Sheikh Hamdan bin Rashid Al Maktoum, deputy ruler of Dubai and the finance minister of the United Arab Emirates (UAE), has died, his brother said on Wednesday. He was 75.
Sheikh Hamdan served as deputy leader of Dubai under his brother, Sheikh Mohammed bin Rashid Al Maktoum, the hereditary ruler of the city-state who also serves as prime minister and vice president of the UAE.
Emirati officials announced his death without specifying the cause. Sheikh Hamdan had been in poor health for several months.
Last fall, he flew abroad for an unspecified surgery and in recent weeks his brother Sheikh Mohammed tweeted prayers for his recovery.
Born December 25, 1949, the second son of late ruler Sheikh Rashid Bin Saeed Al Maktoum, he grew up in what was known as the Trucial States, a collection of Arab sheikhdoms along the southern shore of the Persian Gulf that was part of a British protectorate since 1820.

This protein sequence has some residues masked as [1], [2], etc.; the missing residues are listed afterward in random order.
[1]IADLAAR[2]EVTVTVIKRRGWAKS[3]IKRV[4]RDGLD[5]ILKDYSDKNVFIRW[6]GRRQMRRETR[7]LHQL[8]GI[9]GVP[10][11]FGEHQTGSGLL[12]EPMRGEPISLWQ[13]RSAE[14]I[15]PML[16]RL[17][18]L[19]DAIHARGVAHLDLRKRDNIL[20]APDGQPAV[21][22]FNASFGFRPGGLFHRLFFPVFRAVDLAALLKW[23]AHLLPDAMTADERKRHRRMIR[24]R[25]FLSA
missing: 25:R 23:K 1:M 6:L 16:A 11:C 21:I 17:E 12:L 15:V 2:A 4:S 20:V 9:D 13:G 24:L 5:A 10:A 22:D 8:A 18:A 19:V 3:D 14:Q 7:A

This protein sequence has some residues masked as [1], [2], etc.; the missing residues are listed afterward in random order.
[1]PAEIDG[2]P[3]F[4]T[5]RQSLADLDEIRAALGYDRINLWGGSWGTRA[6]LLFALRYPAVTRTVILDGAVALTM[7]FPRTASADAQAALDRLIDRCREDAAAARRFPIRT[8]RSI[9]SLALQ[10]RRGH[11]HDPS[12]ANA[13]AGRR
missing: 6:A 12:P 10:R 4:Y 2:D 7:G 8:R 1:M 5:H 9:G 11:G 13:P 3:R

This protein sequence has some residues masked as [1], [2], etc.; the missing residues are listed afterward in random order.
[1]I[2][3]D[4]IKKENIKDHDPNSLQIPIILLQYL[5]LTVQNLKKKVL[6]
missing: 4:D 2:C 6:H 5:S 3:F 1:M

When the UAE formed its first Cabinet in 1971, Sheikh Hamdan became finance minister and held the post until his death, attracting foreign investment, managing the country's oil wealth and, along with his brother, overseeing the transformation of Dubai into a regional financial hub.
The country separately has a minister of state for financial affairs. He led Emirati delegations to the International Monetary Fund and the Organization of the Petroleum Exporting Countries (OPEC) Fund for international development.
Sheikh Hamdan controlled a wide array of conglomerates reaching across Dubai’s economy, such as the Dubai Ports Authority, Dubai World Trade Center and Dubai Natural Gas Company Limited.
Like his brother, he became a big name in horse racing out of the UAE, founding Shadwell Racing in 1981, an operation with a legacy of producing star thoroughbreds. His funeral service will be restricted to family because of COVID-19, according to Dubai's government-run media office, which ordered government offices closed for three days of mourning.
"Today we lost one of the most loyal men of the UAE after a life full of giving and sincere patriotism,” wrote the country's de facto ruler, Abu Dhabi Crown Prince Mohammed bin Zayed Al Nahyan.
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